2) Lorentz transformations (LT): The equation determining the time dilation factor in twin A's slowing of aging is, AFAIK, contained completely with the LT equations. However, I see no term or provision at all for acceleration in the time dilation equation. So how does acceleration play a role quantitatively in this paradox when it seems as if all you need is a simple velocity difference to create the dilation effect? Are there some equations I am not aware of that address this, or some kind of formalism that can be used to quantify these measures? I'll give three examples of scenarios I'm having difficulty seeing how the standard formalism can address:

    2a) Say twin A were to accelerate (and decelerate) for 2 weeks instead of one week in both directions from earth to zolan, but compensates for the lost time by cruising at a speed slightly greater that 0.8c so that the two week acceleration round trip flight time was exactly the same as the one week. Would that make any difference in the age difference between twin A and twin B upon twin A's return?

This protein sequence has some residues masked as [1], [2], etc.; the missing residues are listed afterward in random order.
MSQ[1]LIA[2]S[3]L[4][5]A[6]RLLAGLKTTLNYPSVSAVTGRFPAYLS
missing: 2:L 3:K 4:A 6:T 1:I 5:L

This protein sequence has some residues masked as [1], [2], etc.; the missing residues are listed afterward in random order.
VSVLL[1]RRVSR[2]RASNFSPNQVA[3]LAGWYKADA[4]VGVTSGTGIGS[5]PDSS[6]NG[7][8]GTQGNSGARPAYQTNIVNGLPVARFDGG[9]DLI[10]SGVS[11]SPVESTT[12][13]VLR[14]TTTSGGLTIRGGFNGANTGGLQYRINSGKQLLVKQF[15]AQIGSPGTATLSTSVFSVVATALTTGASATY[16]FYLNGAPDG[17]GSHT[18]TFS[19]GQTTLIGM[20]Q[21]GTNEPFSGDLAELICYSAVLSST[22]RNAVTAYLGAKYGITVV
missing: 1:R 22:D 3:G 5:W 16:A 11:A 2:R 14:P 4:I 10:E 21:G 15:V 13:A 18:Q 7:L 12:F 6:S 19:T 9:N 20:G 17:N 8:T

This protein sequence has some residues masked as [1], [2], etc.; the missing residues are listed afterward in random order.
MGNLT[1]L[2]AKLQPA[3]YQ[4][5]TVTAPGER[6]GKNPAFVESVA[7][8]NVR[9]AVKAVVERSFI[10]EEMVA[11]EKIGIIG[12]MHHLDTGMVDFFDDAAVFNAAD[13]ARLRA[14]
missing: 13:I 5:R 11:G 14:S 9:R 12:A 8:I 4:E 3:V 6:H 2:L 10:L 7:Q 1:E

2b) Say twin A took the exact same trip as above (say the one week version), but now twin B also took a similar trip in the opposite direction to planet Xanadu 5 light years away, but accelerated at a different rate than twin A, and reached a different cruising speed that was, say, 0.5c. How would we calculate their age differences in this situation once they both returned to earth? Could we handle it with only the LT and the relativistic velocity addition formulas? If not, then how?

    2c) Finally, let's say we have twin A again going on his trip to Zolan (one week acceleration edition), but now we have twin B centrifuging himself in a 2001: Space odyssey style space station, undergoing rapid centripetal (or is it centrifugal?) acceleration. And then twin A and twin B go for lunch on earth when twin A comes back. Does that make a difference in their age? Or should twin B just as well stayed on earth during twin A's trip?